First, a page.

> >>> "non-catty" sides of the house.
> >>>
> >>> So, is there anything that can reliably keep the cats in their half the
> >>> house? I'm thinking about a latch for the doors. The sticking point is
> >>> finding something that's easy for humans and impossible for cats, can be
> >>> operated from both sides, and doesn't make it look like we're in a
> >>> prison.
> >> How about a hook and eye near the top of the door? Not beautiful but it
> >> would work.
> >
> > Hook and eye is inoperable by cats, especially these cats. It can't be
> > higher than a seated person can reach, but about as high as a doorknob
> > should be OK. It'd have to have enough slack in the mechanism to allow
> > a hand through so you could work it from both sides; I dunno if you can
> > do that unless your hook is long enough to allow enough of a cat through
> > to put significant force on the mounting.
>
> You could put one on each side. MLB

They'd have to be linked. If the inner one is locked, you're blocked
from entering the room unless you can change it somehow.

Anyhow, I got some refills for my Ssscats and made them pretty well
untippable (and un-accidently-reaimable), so I'll see if that works.

--
The mnky gibbering and screeching used to keep me up at night, although
in the lst week or so it's prtty mch tailed off to nthng. The smell has
gttn noticbly worse in the last cple of days, too. The next time I get
a barrl full of mnkys, I'm going to try taking the lid off. -groo, AFCA

AZ Nomad[_2_]
May 30th 09, 01:14 AM
On Fri, 29 May 2009 18:01:36 -0600, MLB > wrote:
>Hactar wrote:
>> In article >, MLB > wrote:
>>> Hactar wrote:
>>>> We have sliding (pocket) doors connecting the "catty" and (ostensibly)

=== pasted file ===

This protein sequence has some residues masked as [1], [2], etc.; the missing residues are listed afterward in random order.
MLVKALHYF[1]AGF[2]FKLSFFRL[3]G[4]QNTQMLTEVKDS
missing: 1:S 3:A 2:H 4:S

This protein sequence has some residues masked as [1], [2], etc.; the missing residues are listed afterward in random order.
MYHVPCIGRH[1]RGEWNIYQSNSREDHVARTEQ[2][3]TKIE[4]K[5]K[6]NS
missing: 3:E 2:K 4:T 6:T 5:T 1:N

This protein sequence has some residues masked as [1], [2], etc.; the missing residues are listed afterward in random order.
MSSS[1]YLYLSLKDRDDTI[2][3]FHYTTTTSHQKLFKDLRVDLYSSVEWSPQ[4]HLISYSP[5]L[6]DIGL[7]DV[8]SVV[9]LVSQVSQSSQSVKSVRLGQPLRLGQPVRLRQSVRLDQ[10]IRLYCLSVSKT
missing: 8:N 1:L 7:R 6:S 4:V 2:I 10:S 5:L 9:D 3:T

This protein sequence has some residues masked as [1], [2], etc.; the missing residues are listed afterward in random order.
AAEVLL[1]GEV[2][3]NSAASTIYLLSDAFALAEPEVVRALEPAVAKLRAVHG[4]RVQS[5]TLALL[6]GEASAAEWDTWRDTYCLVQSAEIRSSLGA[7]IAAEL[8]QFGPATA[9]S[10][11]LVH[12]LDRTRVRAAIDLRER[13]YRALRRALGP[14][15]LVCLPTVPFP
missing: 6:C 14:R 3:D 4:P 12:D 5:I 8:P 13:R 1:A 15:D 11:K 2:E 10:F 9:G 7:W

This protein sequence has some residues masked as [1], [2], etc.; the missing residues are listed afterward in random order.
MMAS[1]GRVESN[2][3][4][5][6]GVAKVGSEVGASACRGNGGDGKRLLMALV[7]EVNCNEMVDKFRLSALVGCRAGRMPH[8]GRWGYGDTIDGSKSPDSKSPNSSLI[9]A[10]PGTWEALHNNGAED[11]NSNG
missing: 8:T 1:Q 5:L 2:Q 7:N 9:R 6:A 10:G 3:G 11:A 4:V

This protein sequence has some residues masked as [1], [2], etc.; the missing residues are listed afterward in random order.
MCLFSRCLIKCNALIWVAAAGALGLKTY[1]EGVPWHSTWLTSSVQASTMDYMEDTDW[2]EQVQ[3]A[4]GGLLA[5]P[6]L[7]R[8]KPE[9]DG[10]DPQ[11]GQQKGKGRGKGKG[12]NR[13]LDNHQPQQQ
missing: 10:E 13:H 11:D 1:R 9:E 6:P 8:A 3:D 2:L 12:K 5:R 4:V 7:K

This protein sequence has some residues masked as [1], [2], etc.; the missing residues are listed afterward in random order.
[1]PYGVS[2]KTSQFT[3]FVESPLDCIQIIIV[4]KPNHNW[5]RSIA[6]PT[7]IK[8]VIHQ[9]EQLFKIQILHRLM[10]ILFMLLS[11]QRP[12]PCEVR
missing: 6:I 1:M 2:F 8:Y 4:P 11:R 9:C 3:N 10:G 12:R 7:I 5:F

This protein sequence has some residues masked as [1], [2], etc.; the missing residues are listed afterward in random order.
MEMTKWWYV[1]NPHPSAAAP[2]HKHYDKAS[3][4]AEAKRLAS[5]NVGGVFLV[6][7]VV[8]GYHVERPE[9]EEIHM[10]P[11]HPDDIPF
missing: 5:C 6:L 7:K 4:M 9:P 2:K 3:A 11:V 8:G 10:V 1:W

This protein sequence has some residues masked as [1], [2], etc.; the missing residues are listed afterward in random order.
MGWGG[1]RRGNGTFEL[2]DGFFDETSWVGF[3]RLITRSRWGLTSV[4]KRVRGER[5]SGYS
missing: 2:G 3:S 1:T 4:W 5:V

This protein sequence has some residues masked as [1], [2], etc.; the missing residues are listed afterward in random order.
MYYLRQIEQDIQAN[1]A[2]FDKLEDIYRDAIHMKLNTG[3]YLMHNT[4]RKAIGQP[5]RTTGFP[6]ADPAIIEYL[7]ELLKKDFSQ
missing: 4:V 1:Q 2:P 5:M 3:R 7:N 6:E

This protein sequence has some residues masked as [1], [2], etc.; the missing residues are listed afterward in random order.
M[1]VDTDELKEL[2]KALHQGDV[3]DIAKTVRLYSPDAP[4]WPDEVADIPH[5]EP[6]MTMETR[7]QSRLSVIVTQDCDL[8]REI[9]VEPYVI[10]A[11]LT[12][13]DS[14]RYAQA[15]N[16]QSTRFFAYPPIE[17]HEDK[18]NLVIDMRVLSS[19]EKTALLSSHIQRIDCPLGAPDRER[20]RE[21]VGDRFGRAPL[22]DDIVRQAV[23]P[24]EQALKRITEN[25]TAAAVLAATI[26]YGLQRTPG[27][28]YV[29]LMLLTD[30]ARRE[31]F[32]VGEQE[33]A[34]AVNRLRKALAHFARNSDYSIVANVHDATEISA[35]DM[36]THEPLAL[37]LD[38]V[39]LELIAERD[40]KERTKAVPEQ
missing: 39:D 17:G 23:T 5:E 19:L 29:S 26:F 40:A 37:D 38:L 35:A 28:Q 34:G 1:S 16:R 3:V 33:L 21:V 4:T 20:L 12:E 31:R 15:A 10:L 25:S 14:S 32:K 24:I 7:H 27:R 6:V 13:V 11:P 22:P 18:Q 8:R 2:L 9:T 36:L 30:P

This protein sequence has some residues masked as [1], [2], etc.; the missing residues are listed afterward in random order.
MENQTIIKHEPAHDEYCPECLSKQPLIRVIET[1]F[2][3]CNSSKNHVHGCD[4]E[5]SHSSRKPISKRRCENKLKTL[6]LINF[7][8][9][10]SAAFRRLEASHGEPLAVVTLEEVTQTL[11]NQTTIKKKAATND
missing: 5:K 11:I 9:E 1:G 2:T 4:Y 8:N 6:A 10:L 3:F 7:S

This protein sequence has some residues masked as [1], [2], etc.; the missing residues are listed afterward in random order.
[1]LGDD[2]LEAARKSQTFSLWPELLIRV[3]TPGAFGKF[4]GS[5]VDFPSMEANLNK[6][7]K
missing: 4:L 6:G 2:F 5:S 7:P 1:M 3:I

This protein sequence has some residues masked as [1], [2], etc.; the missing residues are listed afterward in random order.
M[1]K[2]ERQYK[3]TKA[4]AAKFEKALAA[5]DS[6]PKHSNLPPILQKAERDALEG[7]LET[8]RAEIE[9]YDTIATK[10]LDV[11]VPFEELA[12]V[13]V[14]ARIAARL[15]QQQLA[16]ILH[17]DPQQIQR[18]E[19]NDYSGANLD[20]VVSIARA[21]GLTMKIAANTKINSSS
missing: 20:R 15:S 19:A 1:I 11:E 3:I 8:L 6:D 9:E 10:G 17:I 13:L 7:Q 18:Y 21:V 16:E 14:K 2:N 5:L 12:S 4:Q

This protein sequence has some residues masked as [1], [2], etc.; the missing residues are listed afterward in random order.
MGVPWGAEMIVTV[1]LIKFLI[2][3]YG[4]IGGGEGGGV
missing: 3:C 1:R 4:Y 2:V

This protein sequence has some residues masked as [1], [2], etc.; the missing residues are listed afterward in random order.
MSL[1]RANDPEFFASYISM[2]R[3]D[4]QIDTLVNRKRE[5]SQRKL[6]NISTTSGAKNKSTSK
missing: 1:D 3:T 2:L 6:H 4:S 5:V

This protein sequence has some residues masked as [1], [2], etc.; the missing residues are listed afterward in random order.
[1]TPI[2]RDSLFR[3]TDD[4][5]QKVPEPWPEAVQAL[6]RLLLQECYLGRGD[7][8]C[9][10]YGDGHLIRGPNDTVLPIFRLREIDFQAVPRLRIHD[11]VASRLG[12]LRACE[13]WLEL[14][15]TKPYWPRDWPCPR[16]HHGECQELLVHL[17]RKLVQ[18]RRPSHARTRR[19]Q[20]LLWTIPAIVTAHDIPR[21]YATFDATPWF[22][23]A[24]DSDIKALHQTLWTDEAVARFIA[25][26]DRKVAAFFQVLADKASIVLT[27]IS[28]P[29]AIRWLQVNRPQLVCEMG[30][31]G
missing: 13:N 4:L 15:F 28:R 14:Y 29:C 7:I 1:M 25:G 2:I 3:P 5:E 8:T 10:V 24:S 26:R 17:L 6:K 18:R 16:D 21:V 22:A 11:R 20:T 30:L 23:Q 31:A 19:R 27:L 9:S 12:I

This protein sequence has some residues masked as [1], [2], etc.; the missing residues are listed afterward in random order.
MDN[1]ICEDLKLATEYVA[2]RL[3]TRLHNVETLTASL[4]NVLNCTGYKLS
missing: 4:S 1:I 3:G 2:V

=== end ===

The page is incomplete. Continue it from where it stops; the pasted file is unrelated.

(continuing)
>>>> "non-catty" sides of the house.
>>>>
>>>> So, is there anything that can reliably keep the cats in their half the
>>>> house? I'm thinking about a latch for the doors. The sticking point is
>>>> finding something that's easy for humans and impossible for cats, can be
>>>> operated from both sides, and doesn't make it look like we're in a
>>>> prison.
>>> How about a hook and eye near the top of the door? Not beautiful but it
>>> would work.
>>
>> Hook and eye is inoperable by cats, especially these cats. It can't be
>> higher than a seated person can reach, but about as high as a doorknob
>> should be OK. It'd have to have enough slack in the mechanism to allow
>> a hand through so you could work it from both sides; I dunno if you can
>> do that unless your hook is long enough to allow enough of a cat through
>> to put significant force on the mounting.
>>

>You could put one on each side. MLB

Is this a joke? Close the door.

Want some thing easy for humans but impossible for cats? There's a lovely
invention that has been around for centuries. It's called a door knob.